Mobile Video

By Ivan Gevirtz

created: Wednesday, February 08, 2006
updated: Wednesday, February 08, 2006

Everyone who is anyone today has a cell phone with a camera.  They are all over the place.  You see people snapping pictures in the subway, in parks, in restaurants, in clubs.  And nowadays many of those camera phones even can take video clips.  Sometimes you're limited to 15 seconds or less, but sometimes you can get long clips of at least VGA quality video.  And it keeps getting better!  My oh my, what to do with all these low resolution camera videos?  Is there any way to make money from this?

There are two main use cases for mobile data.  The first is all about the 5 minutes while waiting for a bus, train, elevator, whatever.  This use case involves providers sending users content.  Mobile games, news, and others fill this paradigm.  However, I believe the other use is much more interesting, yet less exploited.  Turn the data flow around, and you get users submitting mobile data to service providers.  Fundamentally interesting data, time and location sensitive data.  The canonical example would be users submitting traffic conditions.  You already start to see this, where users call in to their favorite radio station and report traffic snarls.  These users are effectively reporting real time data using their cell phone's voice channel.  This data gets transmitted to interested parties (via the radio station), and traffic congestion is somewhat ameliorated!

Since 1999, I have been pitching what I consider a killer mobile data application.  Variously called "Celebrity Stalker", "Club Finder", or "Soup of the Day", this application allows users to submit information about the current state of their physical environment.  See Britney Spears on the street, hit a button on your phone, and WHAM! paparazzi take pictures of her driving clutching her baby on her lap.  What club should I go to tonight?  Where is the best music, the best looking crowd?  If I could see a short film of the inside of the club right now, I'd pay for it, rather than pay a cover to an empty dance hall.  What restaurant has the best specials today?  Indeed, allowing users to submit information about the current state of their environment is powerful.

And, a picture is worth a thousand words.  Don't tell me the club is slammed.  Why should I believe you?  Let me see it!  Don't tell me Angelina Jolie is in the restaurant.  Perhaps you're the owner and want to drum up business.  Show me a picture of her sitting in the corner, and that's good for business!  In Drivers For Video I discussed some of the key benefits of adding video to a communication, such as verifying the truthfulness of data.  In doing so, I also discussed when video adds this value.  I also discussed the same points for mobile applications, and showed the overlap between the two.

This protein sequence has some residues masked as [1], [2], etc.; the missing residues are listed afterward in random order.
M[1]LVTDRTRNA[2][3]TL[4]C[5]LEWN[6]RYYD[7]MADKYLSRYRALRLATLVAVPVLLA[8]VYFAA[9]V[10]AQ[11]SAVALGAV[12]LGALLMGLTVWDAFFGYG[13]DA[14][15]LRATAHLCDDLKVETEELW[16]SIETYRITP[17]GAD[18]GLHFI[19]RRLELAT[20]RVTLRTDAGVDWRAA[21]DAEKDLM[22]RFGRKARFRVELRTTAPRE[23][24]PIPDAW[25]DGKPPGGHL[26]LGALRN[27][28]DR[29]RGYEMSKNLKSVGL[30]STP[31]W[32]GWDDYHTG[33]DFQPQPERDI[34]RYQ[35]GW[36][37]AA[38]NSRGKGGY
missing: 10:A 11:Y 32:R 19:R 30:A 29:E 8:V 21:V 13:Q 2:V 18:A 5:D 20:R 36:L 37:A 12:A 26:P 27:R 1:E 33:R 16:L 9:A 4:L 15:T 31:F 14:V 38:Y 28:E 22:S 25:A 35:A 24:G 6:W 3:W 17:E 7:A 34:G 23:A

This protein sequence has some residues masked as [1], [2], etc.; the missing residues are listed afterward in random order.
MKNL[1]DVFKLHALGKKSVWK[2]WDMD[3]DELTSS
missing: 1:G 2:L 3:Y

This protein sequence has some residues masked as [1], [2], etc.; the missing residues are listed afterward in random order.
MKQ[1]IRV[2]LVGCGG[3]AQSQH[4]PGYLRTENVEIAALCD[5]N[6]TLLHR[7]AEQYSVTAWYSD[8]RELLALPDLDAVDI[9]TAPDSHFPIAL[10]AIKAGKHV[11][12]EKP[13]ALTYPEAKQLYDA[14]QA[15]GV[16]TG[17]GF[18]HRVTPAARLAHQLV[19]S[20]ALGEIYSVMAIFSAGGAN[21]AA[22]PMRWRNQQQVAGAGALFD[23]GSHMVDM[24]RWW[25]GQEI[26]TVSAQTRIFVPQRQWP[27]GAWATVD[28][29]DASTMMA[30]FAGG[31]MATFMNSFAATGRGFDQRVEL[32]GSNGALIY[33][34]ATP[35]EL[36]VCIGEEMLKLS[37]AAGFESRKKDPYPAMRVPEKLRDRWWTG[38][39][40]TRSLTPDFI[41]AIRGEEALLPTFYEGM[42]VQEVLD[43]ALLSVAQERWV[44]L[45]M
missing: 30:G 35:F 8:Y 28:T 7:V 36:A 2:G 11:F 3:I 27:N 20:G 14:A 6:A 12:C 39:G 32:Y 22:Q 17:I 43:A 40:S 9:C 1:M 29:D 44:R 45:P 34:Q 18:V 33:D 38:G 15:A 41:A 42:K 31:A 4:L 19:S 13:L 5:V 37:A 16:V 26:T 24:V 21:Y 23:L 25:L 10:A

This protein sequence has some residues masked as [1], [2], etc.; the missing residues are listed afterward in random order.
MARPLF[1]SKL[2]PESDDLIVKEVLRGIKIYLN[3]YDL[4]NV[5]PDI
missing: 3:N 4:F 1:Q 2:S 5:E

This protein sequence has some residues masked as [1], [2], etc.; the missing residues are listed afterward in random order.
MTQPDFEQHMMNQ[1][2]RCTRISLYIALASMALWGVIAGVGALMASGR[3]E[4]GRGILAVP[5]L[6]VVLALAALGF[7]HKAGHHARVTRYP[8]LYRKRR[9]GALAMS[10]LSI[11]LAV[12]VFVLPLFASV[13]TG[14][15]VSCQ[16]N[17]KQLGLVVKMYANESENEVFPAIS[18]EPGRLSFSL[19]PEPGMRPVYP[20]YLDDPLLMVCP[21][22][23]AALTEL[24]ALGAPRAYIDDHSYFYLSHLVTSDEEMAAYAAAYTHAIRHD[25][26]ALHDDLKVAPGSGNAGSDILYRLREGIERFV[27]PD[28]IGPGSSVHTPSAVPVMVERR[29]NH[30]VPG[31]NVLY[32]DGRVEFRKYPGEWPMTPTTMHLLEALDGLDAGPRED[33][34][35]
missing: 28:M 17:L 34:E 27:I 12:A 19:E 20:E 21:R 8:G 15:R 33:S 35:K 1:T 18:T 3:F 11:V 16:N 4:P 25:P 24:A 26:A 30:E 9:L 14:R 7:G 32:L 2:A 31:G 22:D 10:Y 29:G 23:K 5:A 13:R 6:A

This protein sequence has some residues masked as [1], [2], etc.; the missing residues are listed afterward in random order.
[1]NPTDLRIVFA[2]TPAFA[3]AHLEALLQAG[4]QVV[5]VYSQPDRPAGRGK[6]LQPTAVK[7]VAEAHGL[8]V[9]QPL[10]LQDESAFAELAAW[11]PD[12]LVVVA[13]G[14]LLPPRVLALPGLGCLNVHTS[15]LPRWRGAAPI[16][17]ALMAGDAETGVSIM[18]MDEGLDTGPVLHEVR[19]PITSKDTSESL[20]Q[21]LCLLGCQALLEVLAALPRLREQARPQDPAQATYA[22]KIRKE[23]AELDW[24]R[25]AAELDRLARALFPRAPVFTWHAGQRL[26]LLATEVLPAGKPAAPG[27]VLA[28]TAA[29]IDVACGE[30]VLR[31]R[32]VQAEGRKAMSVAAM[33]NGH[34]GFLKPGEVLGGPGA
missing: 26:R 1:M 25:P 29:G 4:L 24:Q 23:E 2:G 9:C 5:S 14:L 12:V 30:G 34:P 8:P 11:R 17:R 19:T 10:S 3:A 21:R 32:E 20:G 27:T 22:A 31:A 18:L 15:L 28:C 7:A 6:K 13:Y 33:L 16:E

But the application of short mobile video clips extends beyond the ideas presented.  Media associations would be interesting in buying the right mobile content.  News agencies (TV news, or Internet) would want to show an interesting video clip of something that just happened.  Or to have the first clips of an event, before the high quality, but less timely cameras arrive on the scene.  Shows which show funny home videos would now have more material, more spontaneous material, with higher laugh value.  Adult media can get more "wardrobe malfunctions" for their audiences.

The business strategy for such a plan would involve signing up people who want mobile video submissions.  The technology would give mobile users a way to send their phone videos to those interested media houses.  The IP would be the metadata in the submissions and user databases.  It would also involve the ability to accept videos from a variety of mobile networks, from a variety of phone types, even from cameras and camcorders downloaded to users PC's.  Some may be MMS, some may be web posted, some may go to email boxes, etc...  Our software would collect the video submissions, date and time stamp them, add a security watermark, and pass them along to the media houses.  If the media houses wanted to use the video, or wanted more information about the video, they would contact us.  We would broker that exchange.

I believe the challenge is finding the right media house willing to pay for videos they use.  If there were a real promise to make money from an interesting video clip, users would submit their videos.